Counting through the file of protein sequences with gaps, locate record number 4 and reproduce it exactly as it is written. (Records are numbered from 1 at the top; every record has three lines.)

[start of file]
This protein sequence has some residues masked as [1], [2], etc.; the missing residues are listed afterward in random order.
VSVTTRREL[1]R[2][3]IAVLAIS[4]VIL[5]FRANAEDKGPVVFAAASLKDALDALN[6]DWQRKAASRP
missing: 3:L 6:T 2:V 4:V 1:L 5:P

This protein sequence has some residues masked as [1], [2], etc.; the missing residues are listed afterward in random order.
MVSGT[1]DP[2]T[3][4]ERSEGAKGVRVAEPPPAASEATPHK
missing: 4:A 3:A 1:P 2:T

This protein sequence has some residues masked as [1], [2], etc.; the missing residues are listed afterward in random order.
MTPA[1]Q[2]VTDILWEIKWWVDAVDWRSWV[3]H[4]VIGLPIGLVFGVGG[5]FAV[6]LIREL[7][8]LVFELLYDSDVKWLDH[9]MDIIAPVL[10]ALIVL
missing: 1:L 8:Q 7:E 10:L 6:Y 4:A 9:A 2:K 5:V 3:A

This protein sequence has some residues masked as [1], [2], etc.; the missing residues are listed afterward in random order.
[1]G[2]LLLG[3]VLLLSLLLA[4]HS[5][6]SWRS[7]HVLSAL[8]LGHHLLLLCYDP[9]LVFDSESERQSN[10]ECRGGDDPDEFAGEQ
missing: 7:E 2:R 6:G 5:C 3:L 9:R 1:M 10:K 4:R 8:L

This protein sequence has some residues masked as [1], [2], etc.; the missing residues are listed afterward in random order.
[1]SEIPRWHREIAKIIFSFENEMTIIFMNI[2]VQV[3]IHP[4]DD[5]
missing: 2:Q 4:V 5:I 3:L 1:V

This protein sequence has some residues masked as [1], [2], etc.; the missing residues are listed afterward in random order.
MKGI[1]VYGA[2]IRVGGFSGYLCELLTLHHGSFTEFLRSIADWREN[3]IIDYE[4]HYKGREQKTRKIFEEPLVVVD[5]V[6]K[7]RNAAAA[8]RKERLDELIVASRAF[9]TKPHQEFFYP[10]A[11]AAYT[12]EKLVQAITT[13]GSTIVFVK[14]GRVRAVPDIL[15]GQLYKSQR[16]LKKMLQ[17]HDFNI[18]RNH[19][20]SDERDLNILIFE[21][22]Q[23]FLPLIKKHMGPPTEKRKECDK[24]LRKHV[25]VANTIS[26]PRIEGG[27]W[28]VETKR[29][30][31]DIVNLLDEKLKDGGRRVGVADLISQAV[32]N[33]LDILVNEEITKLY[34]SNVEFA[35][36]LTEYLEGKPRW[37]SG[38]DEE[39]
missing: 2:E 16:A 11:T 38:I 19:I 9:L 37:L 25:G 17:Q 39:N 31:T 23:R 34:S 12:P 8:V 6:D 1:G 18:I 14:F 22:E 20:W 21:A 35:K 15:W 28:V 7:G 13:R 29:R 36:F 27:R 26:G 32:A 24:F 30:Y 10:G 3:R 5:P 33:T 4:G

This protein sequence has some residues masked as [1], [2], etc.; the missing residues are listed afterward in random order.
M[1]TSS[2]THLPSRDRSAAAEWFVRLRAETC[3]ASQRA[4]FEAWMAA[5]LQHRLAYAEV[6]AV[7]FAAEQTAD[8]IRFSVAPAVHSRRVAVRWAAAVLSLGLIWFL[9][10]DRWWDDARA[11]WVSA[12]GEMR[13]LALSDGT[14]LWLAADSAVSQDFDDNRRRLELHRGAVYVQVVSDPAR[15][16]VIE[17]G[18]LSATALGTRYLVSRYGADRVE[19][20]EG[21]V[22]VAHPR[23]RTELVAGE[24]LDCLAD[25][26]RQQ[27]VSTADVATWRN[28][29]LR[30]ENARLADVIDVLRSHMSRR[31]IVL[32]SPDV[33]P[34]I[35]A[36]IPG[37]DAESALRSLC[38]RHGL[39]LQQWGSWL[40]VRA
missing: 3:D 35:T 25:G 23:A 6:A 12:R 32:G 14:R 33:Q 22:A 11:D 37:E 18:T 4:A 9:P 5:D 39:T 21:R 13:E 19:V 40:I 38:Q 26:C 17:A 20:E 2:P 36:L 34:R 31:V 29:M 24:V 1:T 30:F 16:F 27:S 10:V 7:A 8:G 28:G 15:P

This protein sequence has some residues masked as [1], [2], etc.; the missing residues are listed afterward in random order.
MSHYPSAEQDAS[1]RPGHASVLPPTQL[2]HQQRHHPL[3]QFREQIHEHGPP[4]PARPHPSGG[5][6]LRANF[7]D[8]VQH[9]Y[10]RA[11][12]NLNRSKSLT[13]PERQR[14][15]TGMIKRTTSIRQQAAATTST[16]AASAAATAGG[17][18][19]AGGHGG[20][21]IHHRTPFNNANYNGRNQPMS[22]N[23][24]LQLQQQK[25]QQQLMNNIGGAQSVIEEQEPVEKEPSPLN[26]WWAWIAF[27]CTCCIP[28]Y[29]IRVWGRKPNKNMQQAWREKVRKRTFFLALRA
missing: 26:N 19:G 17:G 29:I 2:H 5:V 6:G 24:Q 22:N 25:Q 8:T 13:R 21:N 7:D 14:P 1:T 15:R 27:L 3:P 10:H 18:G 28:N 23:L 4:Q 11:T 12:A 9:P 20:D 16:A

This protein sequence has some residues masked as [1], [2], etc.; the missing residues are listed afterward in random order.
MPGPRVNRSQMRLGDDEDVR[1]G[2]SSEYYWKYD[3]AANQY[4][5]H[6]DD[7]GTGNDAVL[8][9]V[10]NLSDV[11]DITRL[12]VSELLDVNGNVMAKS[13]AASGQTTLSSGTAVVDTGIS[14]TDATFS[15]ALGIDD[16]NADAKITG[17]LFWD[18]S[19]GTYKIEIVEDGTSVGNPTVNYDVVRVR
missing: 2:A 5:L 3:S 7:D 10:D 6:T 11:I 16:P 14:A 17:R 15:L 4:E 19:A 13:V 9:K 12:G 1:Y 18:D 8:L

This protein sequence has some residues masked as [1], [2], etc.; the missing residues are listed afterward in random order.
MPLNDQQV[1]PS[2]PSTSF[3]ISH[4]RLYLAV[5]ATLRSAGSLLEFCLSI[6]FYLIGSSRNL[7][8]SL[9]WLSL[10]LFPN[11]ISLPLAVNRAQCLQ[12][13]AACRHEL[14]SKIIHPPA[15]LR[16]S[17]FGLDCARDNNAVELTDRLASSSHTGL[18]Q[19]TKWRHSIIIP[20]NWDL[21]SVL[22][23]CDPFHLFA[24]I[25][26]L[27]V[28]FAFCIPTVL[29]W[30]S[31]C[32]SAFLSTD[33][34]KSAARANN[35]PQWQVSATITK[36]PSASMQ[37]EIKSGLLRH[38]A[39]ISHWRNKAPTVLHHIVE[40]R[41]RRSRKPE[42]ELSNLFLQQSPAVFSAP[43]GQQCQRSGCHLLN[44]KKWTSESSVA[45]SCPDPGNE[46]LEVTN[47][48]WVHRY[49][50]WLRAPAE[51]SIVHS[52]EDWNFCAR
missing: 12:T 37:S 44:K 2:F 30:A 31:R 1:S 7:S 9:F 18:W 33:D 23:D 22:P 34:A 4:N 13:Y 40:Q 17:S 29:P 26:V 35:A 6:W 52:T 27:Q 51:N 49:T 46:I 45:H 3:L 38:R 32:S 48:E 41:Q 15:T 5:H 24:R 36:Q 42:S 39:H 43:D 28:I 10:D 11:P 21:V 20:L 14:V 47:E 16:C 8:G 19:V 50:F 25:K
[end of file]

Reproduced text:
This protein sequence has some residues masked as [1], [2], etc.; the missing residues are listed afterward in random order.
[1]G[2]LLLG[3]VLLLSLLLA[4]HS[5][6]SWRS[7]HVLSAL[8]LGHHLLLLCYDP[9]LVFDSESERQSN[10]ECRGGDDPDEFAGEQ
missing: 7:E 2:R 6:G 5:C 3:L 9:R 1:M 10:K 4:R 8:L